I heard a song on the radio today that got me thinking about goodbyes.
You never know what moment will be your last with someone you love. I've heard many stories from people wracked with guilt because their last words to a loved one were angry. Sometimes the words weren't even angry, they just didn't express love. And when someone passes away, you want to know that your love was on their heart.
Most of the time you have the chance to say goodbye to someone. But sometimes you don't. And if there were ever a reason for expressing your love to someone, it's that sometimes you don't get to say goodbye.
You're going to fight with your loved ones. It happens to the best of us. You're going to go to bed angry, you're going to leave for work in a huff, you're going to hang up on people. But get pride out of the way. Pride is a nasty beast that has no place in a relationship. Even if you think your loved one is wrong or rude or ridiculous in that moment, don't let pride have the last word. Express your love before you part.
I can't tell you how many times I've gritted my teeth during a fight and told Jeremy I loved him when one of us was about to walk out the door, or go to bed, or hang up the phone. And he's probably done the same with me a hundred times more often. But when you live your life like we do, with the firsthand knowledge that your loved one might not be alive when you wake up in the morning, pride gets tossed out with the weekly trash.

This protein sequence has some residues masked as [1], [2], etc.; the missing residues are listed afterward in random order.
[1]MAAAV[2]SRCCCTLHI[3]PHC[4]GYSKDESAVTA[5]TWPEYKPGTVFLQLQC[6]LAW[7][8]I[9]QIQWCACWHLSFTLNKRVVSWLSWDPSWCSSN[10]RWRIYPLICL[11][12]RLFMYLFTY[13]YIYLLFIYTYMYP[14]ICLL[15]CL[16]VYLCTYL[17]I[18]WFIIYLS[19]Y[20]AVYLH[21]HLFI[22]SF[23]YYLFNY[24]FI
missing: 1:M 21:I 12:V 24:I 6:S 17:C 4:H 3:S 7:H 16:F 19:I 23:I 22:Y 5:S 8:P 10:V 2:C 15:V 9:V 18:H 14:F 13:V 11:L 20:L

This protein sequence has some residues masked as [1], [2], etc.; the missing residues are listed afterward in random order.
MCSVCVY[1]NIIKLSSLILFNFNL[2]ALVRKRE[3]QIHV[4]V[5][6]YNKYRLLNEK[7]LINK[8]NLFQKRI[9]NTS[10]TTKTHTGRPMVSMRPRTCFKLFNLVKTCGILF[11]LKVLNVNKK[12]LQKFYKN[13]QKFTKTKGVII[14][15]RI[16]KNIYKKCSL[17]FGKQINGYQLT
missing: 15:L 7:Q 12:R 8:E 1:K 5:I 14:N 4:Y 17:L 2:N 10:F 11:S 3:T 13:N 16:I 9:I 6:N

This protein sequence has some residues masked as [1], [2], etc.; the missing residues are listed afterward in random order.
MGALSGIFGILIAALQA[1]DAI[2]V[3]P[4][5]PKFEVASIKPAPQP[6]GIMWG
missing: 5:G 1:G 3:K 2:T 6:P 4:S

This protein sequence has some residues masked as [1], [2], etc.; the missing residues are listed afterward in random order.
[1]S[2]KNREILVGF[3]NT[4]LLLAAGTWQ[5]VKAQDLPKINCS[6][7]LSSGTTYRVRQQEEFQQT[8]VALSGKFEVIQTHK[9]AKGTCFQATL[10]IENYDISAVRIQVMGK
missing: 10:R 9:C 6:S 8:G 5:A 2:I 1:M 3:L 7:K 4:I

In my Bible study group last night, the leader asked us who we would be willing to lay our lives down for. One of the women spoke up and said her children. The leader said, "Children, definitely. Probably not our spouses, though, right? Hahaha." The room erupted in laughter and everyone nodded in agreement -- except me. I spoke up over the roar and said, "I'd lay my life down for my husband. Absolutely." The leader said, "Really? You're a special woman." I just laughed and said, "He's a special man. And we believe strongly in marriage counseling."
A few years ago I probably would have been husband-bashing right along with those ladies. And I still laugh along with my girlfriends about how silly our husbands can be at times. But when I drove home last night, I realized that in the last year Jeremy and I both had taken pride completely out of our marriage and replaced it with love. And if one of us goes to heaven tonight, the one that is left on earth can rest assured that love went with them.
Sure, I still worry sometimes about losing my loved ones. With my experience, who wouldn't? But I never have to worry about them knowing how I feel about them. "I love you," spills off my lips easily and frequently. And if you asked me what the most important change has been for me since the loss of my daughter, I would answer this: I love harder, more openly, and with no pride.